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Rock steadier

Robert Peston | 16:59 UK time, Wednesday, 28 November 2007

Something remarkable happened after the news was broken by me on the BBC last Sunday that the consortium led by Virgin had been selected as the preferred bidder for Northern Rock.

The rate at which the Rock's depositors were withdrawing their cash slowed by 75 per cent.

Although the fully fledged run on the Rock ended more than two months ago, many depositors had continued - in a more orderly fashion - to move their cash elsewhere.

The staunching of this outflow was a big thumbs up by one important constituency for the Virgin deal.

But those who own the Rock, its shareholders, were less pleased.

They were miffed that Sir Richard Branson and his chums were offering £200m for a business that was worth £6bn only a year ago.

And malcontent shareholders have the ability to block the Virgin deal.

It requires approval of 75 per cent of voting shareholders.

With hedge funds controlling well over 15 per cent already signalling that they don't want what they perceive as Virgin's pittance, Sir Richard Branson has a fight on his hands.

Which is why the Rock's board and the Treasury have indicated to me that they are beginning to look almost favourably (almost) on a more shareholder-friendly rescue proposed by Olivant, a financial company

Or to put it another way, they are at last supplying info to Olivant which would allow it to turn its idea into a detailed formal proposal.

Olivant's basic plan is simplicity itself. It would inject new senior management into the Rock. It would launch a rights issue of new shares to raise more than £500m of new equity capital. And it would allow existing shareholders to retain ownership of most of the Rock.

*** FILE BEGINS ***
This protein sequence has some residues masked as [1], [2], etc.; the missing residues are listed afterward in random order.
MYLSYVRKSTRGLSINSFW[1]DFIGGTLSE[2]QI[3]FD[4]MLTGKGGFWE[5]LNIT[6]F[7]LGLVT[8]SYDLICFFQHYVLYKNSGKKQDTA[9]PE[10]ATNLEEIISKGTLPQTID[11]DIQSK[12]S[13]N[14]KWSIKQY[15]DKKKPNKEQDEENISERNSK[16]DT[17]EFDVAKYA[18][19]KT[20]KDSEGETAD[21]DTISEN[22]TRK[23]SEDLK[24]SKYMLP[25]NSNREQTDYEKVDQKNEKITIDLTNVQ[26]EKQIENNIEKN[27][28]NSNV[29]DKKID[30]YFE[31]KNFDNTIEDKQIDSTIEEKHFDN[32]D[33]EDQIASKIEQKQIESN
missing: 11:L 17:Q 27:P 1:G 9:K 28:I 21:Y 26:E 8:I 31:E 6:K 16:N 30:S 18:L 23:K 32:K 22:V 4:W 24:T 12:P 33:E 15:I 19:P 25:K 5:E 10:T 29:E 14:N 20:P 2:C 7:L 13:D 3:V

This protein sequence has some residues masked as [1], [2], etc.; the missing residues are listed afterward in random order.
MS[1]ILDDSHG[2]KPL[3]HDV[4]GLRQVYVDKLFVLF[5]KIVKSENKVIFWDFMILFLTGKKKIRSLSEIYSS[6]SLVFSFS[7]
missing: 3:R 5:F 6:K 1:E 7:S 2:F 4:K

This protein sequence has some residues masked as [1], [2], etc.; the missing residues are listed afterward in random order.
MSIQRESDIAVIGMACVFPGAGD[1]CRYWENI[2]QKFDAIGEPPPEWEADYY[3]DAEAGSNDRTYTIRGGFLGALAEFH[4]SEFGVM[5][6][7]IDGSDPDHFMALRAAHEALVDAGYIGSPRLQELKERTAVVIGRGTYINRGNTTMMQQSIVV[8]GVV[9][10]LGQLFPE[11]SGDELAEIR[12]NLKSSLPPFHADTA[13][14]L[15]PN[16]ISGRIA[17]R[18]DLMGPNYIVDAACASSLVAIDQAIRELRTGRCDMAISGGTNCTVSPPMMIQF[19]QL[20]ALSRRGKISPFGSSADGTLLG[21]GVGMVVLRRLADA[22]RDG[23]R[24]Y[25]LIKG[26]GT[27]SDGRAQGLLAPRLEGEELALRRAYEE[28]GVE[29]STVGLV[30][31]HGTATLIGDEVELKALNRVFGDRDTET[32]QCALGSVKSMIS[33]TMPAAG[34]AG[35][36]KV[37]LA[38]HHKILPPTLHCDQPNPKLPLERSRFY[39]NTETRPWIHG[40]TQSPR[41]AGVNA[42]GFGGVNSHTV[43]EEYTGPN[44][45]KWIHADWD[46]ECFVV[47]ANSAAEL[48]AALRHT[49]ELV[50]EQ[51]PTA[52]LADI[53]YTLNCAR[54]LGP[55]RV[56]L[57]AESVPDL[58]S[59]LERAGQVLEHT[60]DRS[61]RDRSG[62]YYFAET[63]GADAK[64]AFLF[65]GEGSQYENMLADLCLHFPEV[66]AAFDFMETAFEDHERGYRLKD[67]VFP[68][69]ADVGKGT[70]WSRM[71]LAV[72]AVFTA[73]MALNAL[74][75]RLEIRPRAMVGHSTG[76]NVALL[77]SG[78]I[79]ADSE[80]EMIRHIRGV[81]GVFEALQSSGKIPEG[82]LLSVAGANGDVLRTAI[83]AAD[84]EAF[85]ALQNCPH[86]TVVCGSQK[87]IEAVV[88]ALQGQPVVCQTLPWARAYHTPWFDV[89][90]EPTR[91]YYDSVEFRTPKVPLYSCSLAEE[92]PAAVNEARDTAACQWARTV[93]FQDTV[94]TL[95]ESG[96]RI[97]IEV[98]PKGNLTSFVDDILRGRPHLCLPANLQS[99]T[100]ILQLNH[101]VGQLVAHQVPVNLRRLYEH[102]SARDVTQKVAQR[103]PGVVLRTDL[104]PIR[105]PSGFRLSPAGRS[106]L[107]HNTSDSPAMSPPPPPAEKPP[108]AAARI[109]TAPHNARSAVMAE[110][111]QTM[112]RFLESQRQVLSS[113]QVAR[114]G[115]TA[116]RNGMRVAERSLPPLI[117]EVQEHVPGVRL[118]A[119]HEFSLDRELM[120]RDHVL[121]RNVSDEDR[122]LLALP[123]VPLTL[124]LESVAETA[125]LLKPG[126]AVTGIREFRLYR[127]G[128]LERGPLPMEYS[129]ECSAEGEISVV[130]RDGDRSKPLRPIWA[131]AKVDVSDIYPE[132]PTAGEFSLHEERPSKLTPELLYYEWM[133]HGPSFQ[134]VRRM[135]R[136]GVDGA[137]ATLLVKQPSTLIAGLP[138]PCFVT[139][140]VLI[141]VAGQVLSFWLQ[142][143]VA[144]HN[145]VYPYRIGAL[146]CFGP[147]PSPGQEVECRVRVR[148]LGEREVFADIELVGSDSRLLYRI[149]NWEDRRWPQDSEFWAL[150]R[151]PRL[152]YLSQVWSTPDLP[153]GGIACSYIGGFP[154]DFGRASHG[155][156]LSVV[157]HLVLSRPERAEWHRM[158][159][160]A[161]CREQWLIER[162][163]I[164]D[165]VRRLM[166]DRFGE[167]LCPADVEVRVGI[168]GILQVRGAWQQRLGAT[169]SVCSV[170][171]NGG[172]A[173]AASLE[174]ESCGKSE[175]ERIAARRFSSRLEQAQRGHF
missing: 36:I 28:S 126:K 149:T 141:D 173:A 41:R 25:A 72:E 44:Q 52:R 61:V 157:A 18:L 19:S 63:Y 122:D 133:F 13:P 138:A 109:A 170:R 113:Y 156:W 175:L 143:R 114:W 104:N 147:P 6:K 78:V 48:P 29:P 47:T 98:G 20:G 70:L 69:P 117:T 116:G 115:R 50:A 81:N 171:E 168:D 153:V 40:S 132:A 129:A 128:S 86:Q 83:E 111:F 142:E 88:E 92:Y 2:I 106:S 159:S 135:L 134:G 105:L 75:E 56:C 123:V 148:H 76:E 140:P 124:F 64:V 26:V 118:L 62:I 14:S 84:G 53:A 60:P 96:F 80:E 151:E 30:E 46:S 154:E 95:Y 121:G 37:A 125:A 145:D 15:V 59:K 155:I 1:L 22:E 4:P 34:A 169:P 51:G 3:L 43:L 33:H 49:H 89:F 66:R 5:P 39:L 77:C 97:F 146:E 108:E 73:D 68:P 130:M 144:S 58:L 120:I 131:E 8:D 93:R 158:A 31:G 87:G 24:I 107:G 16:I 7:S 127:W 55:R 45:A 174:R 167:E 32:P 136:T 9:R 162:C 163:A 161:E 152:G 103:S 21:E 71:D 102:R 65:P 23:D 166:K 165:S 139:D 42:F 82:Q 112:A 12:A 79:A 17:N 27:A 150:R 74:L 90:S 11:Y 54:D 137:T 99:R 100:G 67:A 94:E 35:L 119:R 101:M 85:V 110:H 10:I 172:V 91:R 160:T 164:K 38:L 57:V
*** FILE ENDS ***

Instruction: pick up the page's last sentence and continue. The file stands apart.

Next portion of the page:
But what about taxpayers, you shout? How are we going to get our £26bn back?

Well the Virgin Consortium's press release for its proposal makes it clear that the jumbo loan it plans to raise from a group of banks led by Royal Bank of Scotland and Citigroup is potentially available to the Rock, even if the Virgin bid flops.

So it should be avallable to a Rock reorganised by Olivant and its boss, Luqman Arnold. Which means that they, like Virgin, could repay £11bn of the taxpayer-backed loan from the Bank of England on day one.

Shareholders might yet actually find themselves with a choice of offers. Which won't eliminate the dire capital loss suffered by most of them, but it could reduce the pain a bit.

Comments   Post your comment

  • 1.
  • At 07:26 PM on 28 Nov 2007,
  • Ted wrote:

I have some questions. What would have happened to Northern Rock if the Treasury hadn't intervened in any way? In other words, if Darling hadn't said that deposits would be secured by the government. Is it not probable that the run would have continued until the bank had completely collapsed as it was forced to sell its assets to honour deposits? Could it then be concluded that the only reason that shareholders have anything left at all is because the government stepped in? If so, then how important should the rights of the shareholders be in this deal to rescue the bank?
I'm not trying to make a point, I'm genuinely interested in this aspect of the story. Thanks.

  • 2.
  • At 07:32 PM on 28 Nov 2007,
  • MJA wrote:

This seems like wishful thinking. Although all valuations will be different, any interested party will want to make a profit from taking the risk - Virgin, Olivant or anyone else. Thye have to factor in the downturn in NR markets generally, some will be less optimistic than others but nobody knows the future.

If most of the employees be retained, and pensions safeguarded, and the depositors are Ok (the mortgages are anyway), then any takeover should be seen as welcome.

The status quo is not an option and shareholders will take the hit, that is the risk they take. Especially the hedge funds who should know what they are doing.

  • 3.
  • At 08:04 PM on 28 Nov 2007,
  • blair wrote:

What I find funny is why any shareholder would want to accept an offer at all. Why would they want to sell?

Maybe I have missed the point. Everyone is discussing a sale, but who is selling? And why?

The way I see it, Northern Rock have plenty of money. OK, so it is the tax payers money. They can survive without problems. I am certain that they will be profitable at th end of the year too. They have £24b in expensive loans, they have over £100b in profitable loans. What is the problem?

OK, so the tax man wants our money back. If Northern Rock refuse to pay, exactly what are we going to do? Bankrupt them? That is just daft. It is a profitable business.